Intros. Jellyman, offspring…offspring, Jellyman.

Initializing….complete.

First post on the new blog site, and I’m stoked. I have been posting in several forums around the different environments, and decided I really just need a repository for the various ramblings I’ve got. My spectrum covers technology in personal and enterprise computing, portable electronics, communications, photography, aviation and aerospace science, and politics. I know, quite a diverse spread there that seems unrelated, but those topics all have stations in my train of thought.

Why?

  • Aviation: My first love. I started flying single engine planes at 15, with a Cessna 172 SkyhawkII. My first major at Purdue was Aerospace Engineering, and I was a helicopter crew chief in the Army.
  • Technology: I have a family history here, and an aptitude. I got my first computer in 1986, and was hooked. By time I had left for the Army, my father opened a computer retail and service center in our hometown, which is still going. I out-processed from the military to go back to school and double majored in Computer Programming (….and Political Science – hence the next topic). My professional experience ranges from telecommunications (working for Sprint/MCI/Telocity for connectivity mediums), personal computing (supporting the family store, Sprint and IBM/Lenovo), enterprise computing (IBM/Lenovo, Nortel Networks, Fidelity Investments.)
  • Linux: especially, has been my forte. I have worked in M$ environments, and not been terribly fond of paying good money (or even bad money, or even someone else’s money) on something I can do within the community. The Linux community has provided a platform that does everything I need and then some. The only cost hast been time and energy in implementing and developing it, which in turn contributes to the community as a whole. The whole open source community is really self sufficient, if given the hardware. :) I started running Linux with S.U.S.E. 4.2 around 1996( yes, it was an acronym before it was SuSE- and I didn’t upgrade it until 6.0/6.1). I didn’t use it as my main OS until 1999 or so. Since then Red Hat, Canonical, Debian, and others have gone viral, and being an early adopter made me valuable as an engineer.
  • Android is simply a subset of Linux. I don’t particularly like Mac, for the same reasons I don’t particularly care for MS, so I was not a fan of the iPhone.  Android was the obvious step for me. I had been a Symbian fan before, but it has not been developed like Android was and I grew rather tired of waiting for the next version, only to find I couldn’t upgrade. Bah.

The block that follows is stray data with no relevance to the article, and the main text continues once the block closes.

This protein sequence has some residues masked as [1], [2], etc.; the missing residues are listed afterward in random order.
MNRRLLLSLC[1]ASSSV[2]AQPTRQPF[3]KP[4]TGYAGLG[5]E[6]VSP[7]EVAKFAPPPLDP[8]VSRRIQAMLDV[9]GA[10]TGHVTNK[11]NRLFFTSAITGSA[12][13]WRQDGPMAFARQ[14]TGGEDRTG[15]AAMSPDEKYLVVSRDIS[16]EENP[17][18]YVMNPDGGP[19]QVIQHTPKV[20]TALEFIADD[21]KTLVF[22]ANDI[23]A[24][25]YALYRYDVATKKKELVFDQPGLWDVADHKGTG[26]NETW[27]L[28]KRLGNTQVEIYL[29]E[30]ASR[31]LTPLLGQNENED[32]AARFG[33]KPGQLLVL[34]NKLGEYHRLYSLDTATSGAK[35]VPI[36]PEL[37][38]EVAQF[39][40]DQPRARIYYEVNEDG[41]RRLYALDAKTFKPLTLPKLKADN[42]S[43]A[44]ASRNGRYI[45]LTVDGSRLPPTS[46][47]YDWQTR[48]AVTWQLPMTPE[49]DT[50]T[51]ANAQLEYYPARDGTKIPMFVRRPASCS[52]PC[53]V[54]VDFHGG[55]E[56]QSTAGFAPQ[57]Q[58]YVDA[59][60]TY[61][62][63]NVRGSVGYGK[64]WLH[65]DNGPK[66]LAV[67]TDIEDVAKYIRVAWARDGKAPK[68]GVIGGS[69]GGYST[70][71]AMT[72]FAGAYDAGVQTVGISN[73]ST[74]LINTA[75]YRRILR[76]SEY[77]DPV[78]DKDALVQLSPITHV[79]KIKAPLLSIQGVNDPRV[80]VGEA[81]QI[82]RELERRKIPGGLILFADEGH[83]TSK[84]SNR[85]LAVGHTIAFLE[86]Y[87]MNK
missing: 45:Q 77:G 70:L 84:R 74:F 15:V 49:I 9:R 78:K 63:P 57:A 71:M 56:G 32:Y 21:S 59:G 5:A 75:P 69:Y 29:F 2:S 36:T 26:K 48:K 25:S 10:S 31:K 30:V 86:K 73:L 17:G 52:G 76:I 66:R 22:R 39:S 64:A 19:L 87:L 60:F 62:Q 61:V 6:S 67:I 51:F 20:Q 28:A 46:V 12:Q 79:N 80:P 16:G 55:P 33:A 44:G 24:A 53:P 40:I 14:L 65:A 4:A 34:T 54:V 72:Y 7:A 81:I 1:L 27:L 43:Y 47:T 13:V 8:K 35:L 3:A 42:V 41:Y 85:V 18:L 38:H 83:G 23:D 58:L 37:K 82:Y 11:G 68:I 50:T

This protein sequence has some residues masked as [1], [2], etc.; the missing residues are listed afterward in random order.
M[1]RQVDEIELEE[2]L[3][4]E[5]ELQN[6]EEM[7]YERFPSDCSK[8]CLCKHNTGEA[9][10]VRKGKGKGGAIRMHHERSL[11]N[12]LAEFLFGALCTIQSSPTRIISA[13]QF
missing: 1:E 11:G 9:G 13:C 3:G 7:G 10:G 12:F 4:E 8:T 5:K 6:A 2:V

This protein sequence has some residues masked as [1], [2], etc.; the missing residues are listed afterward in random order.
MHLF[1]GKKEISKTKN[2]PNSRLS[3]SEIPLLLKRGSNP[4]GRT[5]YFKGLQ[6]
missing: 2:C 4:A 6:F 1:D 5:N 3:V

• Politics: okay, I’ll admit, geeks really don’t fit well in politics in general, however I enjoy technicalities that political and legal realm make their dwelling in. Legalese is essentially no different than coding: you just have to know what you’re looking at and think in abstract processes. Geeks rule there. During my years at NC State, I was able to intern at a Lawyer/Lobbyist firm for state government (no K Street stuff for me.) I was able to see a lot of interesting issues and how things work. How does this relate to other interests? My Political Science major was meant to work towards a law degree, and specifically IP, Technology and Telephony law. So far, my legal aspirations have been put on hold, since my Computing career has held sway more than I expected it to.
  • Photography: I’ve been a shutterbug since my sixth grade Science Fair. I made a pinhole camera, and turned my closet into a darkroom. It’s stuck ever since.
  • and finally, Gadgets. How can one be a geek and not geek out over the new toys? I think that explains everything. :)

So…that’s the premise in a nutshell. I hope to post daily, if not more often. I’ll see how that works out for me. In all honesty, I’ll be surprised if I can post once a month. Thanks for reading!

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